What do the changes mean for contractors and building project clients?

The bottom line for licensed asbestos removal contractors and clients is that they should allow more time for this work to be carried out.

To start with, contractors should ensure they leave enough time to properly clear and inspect the affected area before they hand it over to the asbestos analysts.

Contractors have always been required to check their work before handing it over to analysts to complete the clearance, but this rarely happened and when it did the contractors often wouldn’t inspect the enclosure to the same standard as the analysts.

Contractors must also now ensure they have allowed enough time in their program of works for an analyst to complete their inspection properly – failure to do so is likely to delay when people can return to the property.

Likewise, if contractors have not prepared the site properly in advance of the analyst’s visit it is likely they will fail to receive a CfR which will also delay people returning to the area.

How can Acorn help?

When clients are planning any building projects we would strongly advise them to get in touch with us at the very early stages so that we can help them to identify if they have asbestos, what state it is in and where it is located through an asbestos survey.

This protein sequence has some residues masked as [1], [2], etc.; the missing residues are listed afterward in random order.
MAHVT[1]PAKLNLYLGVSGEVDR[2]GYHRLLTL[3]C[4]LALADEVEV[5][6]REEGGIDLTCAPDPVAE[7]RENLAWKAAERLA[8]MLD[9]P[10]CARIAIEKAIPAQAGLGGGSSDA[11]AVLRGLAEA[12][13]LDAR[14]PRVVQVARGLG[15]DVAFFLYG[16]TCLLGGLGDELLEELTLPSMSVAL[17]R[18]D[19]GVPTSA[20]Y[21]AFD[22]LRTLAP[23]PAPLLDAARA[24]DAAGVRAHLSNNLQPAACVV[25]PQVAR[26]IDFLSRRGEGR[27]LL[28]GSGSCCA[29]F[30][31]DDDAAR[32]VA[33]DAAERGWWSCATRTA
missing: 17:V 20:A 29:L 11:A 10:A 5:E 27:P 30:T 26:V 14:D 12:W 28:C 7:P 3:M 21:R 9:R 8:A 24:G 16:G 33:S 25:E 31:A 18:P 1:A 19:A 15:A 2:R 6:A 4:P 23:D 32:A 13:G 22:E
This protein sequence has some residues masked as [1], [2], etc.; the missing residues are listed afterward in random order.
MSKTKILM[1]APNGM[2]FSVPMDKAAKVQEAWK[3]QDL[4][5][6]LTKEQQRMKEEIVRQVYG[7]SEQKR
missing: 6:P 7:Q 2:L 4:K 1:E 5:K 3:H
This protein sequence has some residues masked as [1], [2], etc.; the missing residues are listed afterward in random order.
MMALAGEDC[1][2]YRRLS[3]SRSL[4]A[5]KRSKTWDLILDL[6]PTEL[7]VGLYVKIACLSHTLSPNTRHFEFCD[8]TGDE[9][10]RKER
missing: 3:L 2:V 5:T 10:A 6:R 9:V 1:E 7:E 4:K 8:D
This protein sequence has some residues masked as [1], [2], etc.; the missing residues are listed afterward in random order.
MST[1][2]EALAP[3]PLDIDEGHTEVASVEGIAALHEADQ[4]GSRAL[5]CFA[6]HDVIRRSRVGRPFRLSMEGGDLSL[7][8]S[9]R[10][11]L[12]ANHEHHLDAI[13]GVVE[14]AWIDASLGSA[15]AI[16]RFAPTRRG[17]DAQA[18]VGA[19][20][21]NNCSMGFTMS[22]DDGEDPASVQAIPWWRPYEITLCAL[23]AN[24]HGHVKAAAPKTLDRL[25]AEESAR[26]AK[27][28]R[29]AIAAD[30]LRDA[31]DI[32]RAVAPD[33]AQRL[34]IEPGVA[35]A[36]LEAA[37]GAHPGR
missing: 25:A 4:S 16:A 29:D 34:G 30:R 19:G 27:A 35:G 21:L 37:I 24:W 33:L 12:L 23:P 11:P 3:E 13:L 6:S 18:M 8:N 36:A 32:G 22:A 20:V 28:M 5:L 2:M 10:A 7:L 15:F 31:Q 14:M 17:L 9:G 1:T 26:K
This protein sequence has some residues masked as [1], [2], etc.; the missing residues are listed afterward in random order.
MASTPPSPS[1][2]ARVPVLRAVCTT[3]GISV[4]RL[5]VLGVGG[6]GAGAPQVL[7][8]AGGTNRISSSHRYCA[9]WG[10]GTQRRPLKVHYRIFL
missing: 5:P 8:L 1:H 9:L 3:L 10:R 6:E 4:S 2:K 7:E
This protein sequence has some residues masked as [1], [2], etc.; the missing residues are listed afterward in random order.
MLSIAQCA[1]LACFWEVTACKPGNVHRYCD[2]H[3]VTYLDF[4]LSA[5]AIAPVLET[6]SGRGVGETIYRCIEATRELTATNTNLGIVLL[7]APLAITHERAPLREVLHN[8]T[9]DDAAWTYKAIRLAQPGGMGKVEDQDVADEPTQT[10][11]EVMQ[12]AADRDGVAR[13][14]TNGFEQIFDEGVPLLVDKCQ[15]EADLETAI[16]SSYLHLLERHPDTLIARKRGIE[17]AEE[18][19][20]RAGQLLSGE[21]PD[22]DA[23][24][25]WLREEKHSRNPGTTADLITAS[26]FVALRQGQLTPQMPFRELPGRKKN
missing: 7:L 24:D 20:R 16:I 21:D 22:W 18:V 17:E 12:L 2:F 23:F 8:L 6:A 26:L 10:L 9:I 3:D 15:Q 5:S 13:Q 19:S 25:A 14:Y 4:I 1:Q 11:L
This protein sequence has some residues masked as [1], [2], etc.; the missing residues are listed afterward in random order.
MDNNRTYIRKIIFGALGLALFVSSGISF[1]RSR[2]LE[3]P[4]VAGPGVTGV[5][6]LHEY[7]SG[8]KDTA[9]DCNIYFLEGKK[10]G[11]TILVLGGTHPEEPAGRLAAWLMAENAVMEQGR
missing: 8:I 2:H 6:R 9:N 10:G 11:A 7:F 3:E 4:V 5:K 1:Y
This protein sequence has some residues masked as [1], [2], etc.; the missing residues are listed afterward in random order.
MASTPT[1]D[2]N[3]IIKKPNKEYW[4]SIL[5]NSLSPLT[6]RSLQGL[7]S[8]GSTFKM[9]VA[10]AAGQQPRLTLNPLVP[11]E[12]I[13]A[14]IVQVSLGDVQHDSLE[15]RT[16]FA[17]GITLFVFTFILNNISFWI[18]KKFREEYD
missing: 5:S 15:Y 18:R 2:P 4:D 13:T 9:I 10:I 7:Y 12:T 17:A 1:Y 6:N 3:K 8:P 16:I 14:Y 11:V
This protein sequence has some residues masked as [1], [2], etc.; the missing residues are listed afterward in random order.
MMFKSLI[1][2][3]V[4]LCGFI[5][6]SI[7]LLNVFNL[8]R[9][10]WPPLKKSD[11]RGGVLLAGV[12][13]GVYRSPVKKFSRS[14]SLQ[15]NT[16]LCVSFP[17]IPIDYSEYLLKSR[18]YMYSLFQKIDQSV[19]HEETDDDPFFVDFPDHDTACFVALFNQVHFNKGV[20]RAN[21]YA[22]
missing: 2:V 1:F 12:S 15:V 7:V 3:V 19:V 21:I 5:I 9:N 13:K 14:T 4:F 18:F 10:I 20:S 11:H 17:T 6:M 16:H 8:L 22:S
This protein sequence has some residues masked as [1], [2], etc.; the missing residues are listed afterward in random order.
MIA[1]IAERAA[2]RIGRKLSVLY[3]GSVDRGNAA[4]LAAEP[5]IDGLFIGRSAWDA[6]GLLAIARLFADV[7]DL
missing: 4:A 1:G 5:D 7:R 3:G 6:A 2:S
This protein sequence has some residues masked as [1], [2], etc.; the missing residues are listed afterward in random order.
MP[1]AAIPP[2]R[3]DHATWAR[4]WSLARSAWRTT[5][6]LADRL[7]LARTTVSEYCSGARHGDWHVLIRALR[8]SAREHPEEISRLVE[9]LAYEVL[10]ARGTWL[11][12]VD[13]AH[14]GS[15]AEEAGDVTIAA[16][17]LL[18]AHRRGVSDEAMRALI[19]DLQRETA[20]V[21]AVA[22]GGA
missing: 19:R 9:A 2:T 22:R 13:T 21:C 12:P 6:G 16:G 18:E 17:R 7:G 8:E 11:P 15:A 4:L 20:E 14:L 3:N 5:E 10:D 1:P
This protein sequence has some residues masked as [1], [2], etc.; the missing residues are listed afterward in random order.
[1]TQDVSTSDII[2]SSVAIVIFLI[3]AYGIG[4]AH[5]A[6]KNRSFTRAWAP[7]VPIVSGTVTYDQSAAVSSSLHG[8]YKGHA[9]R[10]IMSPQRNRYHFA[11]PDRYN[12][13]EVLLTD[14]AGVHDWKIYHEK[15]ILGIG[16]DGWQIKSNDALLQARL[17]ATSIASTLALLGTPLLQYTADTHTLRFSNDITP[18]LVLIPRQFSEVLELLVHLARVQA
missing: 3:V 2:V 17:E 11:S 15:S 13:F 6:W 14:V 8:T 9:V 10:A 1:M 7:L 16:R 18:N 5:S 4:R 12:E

This information can then be shared with everyone working on site to ensure everyone is safe throughout the project and no one is at risk from prosecution.

At Acorn, we also offer an asbestos removal management service to help clients to come up with realistic schedules that account for the amount of time that asbestos removal works are likely to take and allow for time for the 4 Stage Clearance process.

Failure to do this is highly likely to lead to the project suffering delays and people being delayed from returning to their property.

To help clients and licensed asbestos removal contractors to understand what types of timescales they should be looking at now, we have also produced a handy new guide.

The New Asbestos 4 Stage Clearance White Paper from Acorn has been designed to help contractors and their clients to navigate the minefield of new guidance.

It sets out the changes clearly and gives examples of how much time should be factored in for the 4 Stage Clearance process, depending on the circumstances.

For further information about Acorn’s asbestos removal management service contact Sian Stone on 01604 648928.

The New Four Stage Clearance

Download your FREE copy of The New Asbestos 4 Stage Clearance white paper which sets out the new changes taking effect in relation to the new Second edition HSG 248 Asbestos: The Analysts’ Guide.

Ian Stone

I am based out of our Northampton office but regularly travel to meet with new and existing clients. I have assisted thousands of clients over the years on varying sized projects, several have been schemes totalling over one million pounds spend purely on asbestos. Together with Neil Munro, I host our weekly podcast – Asbestos Knowledge Empire and I am Co-author of Asbestos The Dark Arts and Fear and Loathing of Health and Safety.